With lessons from 2004 tsunami, Indian Navy launches Covid-19 outreach to help Indian Ocean countries - Broadsword by Ajai Shukla - Strategy. Economics. Defence.

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Thursday 7 May 2020

With lessons from 2004 tsunami, Indian Navy launches Covid-19 outreach to help Indian Ocean countries

INS Jalashwa in the Bay of Bengal saluting the Corona Warriors

By Ajai Shukla
Business Standard, 8th May 20

The Indian Navy, which earned worldwide recognition for the aid it provided to Indian Ocean Region (IOR) countries devastated by the earthquake-cum-tsunami of December 2004, has again launched a major naval diplomacy initiative to assist littoral countries in combating the Covid-19 pandemic. 

As part of its humanitarian aid and disaster relief (HADR) outreach, five of the navy’s biggest amphibious warfare vessels have been designated on a mission to convey food grains, medical teams and medicines to friendly IOR island states. On their return journey, they will bring back Indians stranded in those countries, as part of the larger Vande Bharat mission to repatriate Indian nationals.

On Wednesday, Indian Naval Ship (INS) Kesari – a 5,600-tonne vessel designed to land army tanks and soldiers on hostile shores -- set sail for the Southern Indian Ocean. Over the next two months, INS Kesari will deliver aid, turn by turn, to Madagascar, Comoros, Maldives and the Seychelles.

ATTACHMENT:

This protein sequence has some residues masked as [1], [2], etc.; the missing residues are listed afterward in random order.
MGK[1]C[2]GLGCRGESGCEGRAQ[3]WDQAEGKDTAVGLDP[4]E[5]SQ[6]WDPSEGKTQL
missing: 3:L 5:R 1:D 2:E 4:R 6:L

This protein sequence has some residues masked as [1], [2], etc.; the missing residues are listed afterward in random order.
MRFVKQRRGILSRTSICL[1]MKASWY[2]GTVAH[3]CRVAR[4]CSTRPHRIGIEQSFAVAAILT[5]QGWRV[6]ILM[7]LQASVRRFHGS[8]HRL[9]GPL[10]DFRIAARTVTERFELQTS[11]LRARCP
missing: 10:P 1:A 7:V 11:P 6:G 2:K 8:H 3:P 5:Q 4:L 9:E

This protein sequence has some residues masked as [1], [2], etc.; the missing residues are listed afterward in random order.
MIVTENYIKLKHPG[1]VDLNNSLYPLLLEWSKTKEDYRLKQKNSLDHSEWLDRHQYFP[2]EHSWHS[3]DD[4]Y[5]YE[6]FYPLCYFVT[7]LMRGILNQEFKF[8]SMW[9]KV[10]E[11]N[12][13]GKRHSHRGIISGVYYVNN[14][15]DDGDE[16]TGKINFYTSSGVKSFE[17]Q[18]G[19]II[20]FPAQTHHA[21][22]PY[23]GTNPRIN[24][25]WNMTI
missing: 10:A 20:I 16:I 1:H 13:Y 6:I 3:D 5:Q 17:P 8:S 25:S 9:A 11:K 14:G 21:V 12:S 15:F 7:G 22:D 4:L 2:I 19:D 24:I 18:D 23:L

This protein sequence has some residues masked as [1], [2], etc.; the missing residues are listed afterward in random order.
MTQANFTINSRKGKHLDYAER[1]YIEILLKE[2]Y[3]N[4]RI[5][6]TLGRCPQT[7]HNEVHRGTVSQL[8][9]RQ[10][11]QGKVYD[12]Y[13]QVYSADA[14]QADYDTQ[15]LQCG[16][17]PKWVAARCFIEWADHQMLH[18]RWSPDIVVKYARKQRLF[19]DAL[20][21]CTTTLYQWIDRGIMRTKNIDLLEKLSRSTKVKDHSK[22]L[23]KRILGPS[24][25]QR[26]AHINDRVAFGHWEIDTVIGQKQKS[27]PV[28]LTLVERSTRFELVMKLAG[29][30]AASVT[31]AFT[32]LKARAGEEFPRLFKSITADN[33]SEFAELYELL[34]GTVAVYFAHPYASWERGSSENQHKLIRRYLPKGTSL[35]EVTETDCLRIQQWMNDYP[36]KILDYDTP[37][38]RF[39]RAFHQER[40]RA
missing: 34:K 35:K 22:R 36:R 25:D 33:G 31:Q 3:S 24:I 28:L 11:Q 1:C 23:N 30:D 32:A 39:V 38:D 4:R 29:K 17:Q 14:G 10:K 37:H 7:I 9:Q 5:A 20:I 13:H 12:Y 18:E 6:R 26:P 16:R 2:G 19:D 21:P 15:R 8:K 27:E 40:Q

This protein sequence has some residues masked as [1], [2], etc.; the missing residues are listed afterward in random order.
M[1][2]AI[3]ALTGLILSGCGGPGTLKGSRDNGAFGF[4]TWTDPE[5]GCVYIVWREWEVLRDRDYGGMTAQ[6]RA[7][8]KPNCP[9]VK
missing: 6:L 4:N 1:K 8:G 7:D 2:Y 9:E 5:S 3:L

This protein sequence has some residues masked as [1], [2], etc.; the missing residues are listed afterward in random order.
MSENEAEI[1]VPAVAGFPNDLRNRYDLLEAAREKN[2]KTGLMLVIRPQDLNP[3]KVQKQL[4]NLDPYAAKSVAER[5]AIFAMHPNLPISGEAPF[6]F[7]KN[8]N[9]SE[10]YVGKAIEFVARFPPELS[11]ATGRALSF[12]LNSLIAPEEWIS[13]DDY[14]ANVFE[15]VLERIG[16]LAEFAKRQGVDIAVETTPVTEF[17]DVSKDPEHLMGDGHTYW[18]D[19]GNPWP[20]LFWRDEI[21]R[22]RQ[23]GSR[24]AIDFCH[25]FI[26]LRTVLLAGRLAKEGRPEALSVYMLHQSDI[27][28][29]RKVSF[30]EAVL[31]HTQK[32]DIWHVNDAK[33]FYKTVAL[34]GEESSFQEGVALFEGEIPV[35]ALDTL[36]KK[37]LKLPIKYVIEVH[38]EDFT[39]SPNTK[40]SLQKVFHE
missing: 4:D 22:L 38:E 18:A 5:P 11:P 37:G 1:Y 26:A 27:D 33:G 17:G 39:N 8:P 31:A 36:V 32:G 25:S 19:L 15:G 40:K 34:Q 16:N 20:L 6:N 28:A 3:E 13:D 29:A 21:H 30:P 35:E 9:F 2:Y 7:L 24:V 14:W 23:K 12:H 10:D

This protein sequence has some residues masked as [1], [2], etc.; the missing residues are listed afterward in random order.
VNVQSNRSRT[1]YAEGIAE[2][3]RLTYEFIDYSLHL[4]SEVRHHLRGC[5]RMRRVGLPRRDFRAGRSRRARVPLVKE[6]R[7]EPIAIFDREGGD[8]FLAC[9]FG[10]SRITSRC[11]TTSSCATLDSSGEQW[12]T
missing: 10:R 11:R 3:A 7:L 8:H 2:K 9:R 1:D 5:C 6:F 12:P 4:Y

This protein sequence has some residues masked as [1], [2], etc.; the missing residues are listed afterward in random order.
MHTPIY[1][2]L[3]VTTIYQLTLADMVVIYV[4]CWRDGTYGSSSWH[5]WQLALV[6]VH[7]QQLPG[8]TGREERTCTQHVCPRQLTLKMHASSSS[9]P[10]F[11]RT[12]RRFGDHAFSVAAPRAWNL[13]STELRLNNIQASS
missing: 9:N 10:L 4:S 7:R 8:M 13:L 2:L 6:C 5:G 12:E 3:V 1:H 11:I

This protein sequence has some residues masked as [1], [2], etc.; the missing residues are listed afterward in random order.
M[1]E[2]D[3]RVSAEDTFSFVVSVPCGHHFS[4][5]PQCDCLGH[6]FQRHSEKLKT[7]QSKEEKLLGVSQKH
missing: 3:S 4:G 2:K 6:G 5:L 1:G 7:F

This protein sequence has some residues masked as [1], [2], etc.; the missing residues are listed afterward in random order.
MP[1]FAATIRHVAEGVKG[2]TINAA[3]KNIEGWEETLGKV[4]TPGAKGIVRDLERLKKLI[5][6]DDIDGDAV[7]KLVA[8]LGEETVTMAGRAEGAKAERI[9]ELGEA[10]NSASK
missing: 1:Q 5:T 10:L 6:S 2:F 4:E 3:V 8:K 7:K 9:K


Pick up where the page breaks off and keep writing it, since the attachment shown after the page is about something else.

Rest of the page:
Each of those countries will be presented 10-12 tonnes of medicines, while the Maldives will also receive 660 tonnes of food grains. 27 Indian Navy medical personnel will treat patients in Mauritius and the Comoros.

On Thursday, as a part of Operation Samudra Setu (ocean bridge), INS Jalashwa arrived in the Maldives on a mission to evacuate stranded Indian nationals to Kochi on Friday. Jalashwa, a 16,600-tonne amphibious landing ship, is the navy’s second largest warship after the aircraft carrier, INS Vikramaditya.

Capable of carrying over 1,000 civilians, the Jalashwa will embark only 750 due to Covid-19-related distancing norms. The vessel is equipped with extensive medical facilities including four operation theatres, a 12-bed ward, a laboratory and a dental centre. The Jalashwa, which is the only Indian warship procured from the US, also embarks six helicopters.

Under Operation Samudra Setu, a second amphibious warship, INS Magar, will arrive in the Maldives on Thursday to evacuate Indian civilians.

Two more amphibious warfare ships – INS Airawat and INS Shardul – have been earmarked to proceed to West Asia for evacuating Indian nationals stranded in the Gulf countries.

Meanwhile, under Operation Vande Bharat, the army, navy and air force have prepared six quarantine facilities that can accommodate up to 2,100 Indians being evacuated from Saudi Arabia, Kuwait, United Arab Emirates, Bahrain and Malaysia. These facilities have been established in Jodhpur, Jaisalmer, Bhopal, Kochi, Vishakhapatnam and Chennai.

The Indian citizens, who will be evacuated under the auspices of the Ministry of External Affairs and Ministry of Civil Aviation, will undergo mandatory quarantine in these military facilities, before being permitted to return to their homes. 

1 comment:

  1. it's a disgrace for the navy to charge for ferrying the stranded civilians, don't think such a thing has been done before. air india could have been used as they are in other locations across the globe.


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